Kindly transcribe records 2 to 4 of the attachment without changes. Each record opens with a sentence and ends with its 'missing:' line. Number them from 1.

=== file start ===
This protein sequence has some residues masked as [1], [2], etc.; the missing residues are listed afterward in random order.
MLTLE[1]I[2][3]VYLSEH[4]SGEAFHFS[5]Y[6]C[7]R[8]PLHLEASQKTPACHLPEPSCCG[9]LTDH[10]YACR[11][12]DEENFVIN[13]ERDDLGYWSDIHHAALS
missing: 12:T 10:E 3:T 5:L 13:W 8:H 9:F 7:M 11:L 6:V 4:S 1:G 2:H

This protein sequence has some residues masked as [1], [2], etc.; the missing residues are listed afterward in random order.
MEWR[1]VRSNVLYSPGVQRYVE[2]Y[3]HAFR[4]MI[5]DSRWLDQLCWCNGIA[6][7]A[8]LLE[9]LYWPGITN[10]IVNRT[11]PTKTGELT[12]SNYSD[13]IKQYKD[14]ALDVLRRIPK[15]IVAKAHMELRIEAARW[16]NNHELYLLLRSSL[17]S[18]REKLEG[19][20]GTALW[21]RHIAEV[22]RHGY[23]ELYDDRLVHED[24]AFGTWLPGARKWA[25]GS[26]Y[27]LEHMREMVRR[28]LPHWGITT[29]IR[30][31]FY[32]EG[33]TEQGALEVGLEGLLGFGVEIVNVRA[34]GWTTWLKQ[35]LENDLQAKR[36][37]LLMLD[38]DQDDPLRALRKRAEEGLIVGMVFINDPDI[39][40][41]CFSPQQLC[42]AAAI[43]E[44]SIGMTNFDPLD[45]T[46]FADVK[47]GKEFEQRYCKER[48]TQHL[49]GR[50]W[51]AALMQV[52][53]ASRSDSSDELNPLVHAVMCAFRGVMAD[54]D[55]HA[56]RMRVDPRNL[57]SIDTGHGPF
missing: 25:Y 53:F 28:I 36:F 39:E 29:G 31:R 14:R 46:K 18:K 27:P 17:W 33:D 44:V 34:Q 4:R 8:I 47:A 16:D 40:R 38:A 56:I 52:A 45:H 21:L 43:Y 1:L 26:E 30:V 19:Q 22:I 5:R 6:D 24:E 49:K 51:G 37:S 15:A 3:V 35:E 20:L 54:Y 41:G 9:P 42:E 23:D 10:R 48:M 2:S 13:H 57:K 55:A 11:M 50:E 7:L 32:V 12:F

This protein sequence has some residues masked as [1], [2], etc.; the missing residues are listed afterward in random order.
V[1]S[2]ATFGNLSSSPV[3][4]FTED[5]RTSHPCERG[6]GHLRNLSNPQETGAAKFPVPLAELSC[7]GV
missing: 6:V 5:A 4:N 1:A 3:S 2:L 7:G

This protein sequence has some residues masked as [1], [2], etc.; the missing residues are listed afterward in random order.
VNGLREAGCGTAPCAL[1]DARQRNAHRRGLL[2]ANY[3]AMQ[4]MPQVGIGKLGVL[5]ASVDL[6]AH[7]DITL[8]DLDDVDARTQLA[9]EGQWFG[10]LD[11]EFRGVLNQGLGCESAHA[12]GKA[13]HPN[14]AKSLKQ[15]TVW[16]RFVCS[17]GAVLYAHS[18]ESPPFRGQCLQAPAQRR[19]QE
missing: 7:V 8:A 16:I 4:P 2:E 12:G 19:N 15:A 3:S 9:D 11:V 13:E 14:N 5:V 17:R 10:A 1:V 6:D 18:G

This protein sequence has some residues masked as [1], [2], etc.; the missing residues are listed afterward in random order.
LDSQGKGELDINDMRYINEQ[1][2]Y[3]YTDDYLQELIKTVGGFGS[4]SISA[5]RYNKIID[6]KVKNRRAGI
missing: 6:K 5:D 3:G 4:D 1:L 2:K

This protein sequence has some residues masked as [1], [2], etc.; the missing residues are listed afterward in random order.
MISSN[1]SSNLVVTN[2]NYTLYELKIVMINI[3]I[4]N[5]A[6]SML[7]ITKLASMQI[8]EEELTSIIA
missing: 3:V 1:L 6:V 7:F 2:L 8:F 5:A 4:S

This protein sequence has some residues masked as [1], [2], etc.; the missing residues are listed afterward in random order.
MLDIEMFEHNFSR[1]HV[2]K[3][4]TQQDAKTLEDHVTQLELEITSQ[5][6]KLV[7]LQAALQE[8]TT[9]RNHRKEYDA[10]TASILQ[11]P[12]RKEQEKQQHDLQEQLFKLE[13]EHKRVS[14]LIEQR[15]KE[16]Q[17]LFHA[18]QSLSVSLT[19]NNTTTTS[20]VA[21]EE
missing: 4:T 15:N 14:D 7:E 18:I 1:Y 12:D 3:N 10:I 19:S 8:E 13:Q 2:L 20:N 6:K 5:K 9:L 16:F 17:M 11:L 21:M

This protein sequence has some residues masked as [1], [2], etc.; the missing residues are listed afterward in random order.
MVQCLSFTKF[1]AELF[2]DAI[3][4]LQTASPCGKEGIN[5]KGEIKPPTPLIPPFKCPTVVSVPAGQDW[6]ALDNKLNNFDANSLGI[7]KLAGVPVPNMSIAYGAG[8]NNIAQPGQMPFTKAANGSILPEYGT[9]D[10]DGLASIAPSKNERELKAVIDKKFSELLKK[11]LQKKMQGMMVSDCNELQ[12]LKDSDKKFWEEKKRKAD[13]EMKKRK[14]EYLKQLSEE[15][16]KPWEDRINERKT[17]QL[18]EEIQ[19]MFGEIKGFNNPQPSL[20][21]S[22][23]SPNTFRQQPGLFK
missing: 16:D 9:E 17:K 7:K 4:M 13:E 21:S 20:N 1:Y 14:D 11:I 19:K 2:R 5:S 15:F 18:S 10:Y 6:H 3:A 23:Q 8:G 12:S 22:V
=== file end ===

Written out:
This protein sequence has some residues masked as [1], [2], etc.; the missing residues are listed afterward in random order.
MEWR[1]VRSNVLYSPGVQRYVE[2]Y[3]HAFR[4]MI[5]DSRWLDQLCWCNGIA[6][7]A[8]LLE[9]LYWPGITN[10]IVNRT[11]PTKTGELT[12]SNYSD[13]IKQYKD[14]ALDVLRRIPK[15]IVAKAHMELRIEAARW[16]NNHELYLLLRSSL[17]S[18]REKLEG[19][20]GTALW[21]RHIAEV[22]RHGY[23]ELYDDRLVHED[24]AFGTWLPGARKWA[25]GS[26]Y[27]LEHMREMVRR[28]LPHWGITT[29]IR[30][31]FY[32]EG[33]TEQGALEVGLEGLLGFGVEIVNVRA[34]GWTTWLKQ[35]LENDLQAKR[36][37]LLMLD[38]DQDDPLRALRKRAEEGLIVGMVFINDPDI[39][40][41]CFSPQQLC[42]AAAI[43]E[44]SIGMTNFDPLD[45]T[46]FADVK[47]GKEFEQRYCKER[48]TQHL[49]GR[50]W[51]AALMQV[52][53]ASRSDSSDELNPLVHAVMCAFRGVMAD[54]D[55]HA[56]RMRVDPRNL[57]SIDTGHGPF
missing: 25:Y 53:F 28:I 36:F 39:E 29:G 31:R 14:R 46:K 18:K 27:P 17:W 33:D 44:V 34:Q 4:R 8:I 47:A 16:D 40:R 38:A 56:I 52:A 45:H 21:L 43:Y 1:L 26:E 30:V 19:Q 22:I 5:R 6:D 24:E 49:K 51:G 37:S 15:A 3:V 35:E 20:L 54:Y 41:G 9:P 42:E 23:D 10:R 48:M 2:S 13:H 57:K 55:A 11:M 50:E 7:L 32:V 12:F

This protein sequence has some residues masked as [1], [2], etc.; the missing residues are listed afterward in random order.
V[1]S[2]ATFGNLSSSPV[3][4]FTED[5]RTSHPCERG[6]GHLRNLSNPQETGAAKFPVPLAELSC[7]GV
missing: 6:V 5:A 4:N 1:A 3:S 2:L 7:G

This protein sequence has some residues masked as [1], [2], etc.; the missing residues are listed afterward in random order.
VNGLREAGCGTAPCAL[1]DARQRNAHRRGLL[2]ANY[3]AMQ[4]MPQVGIGKLGVL[5]ASVDL[6]AH[7]DITL[8]DLDDVDARTQLA[9]EGQWFG[10]LD[11]EFRGVLNQGLGCESAHA[12]GKA[13]HPN[14]AKSLKQ[15]TVW[16]RFVCS[17]GAVLYAHS[18]ESPPFRGQCLQAPAQRR[19]QE
missing: 7:V 8:A 16:I 4:P 2:E 12:G 19:N 15:A 3:S 9:D 11:V 13:E 14:N 5:V 17:R 10:A 1:V 6:D 18:G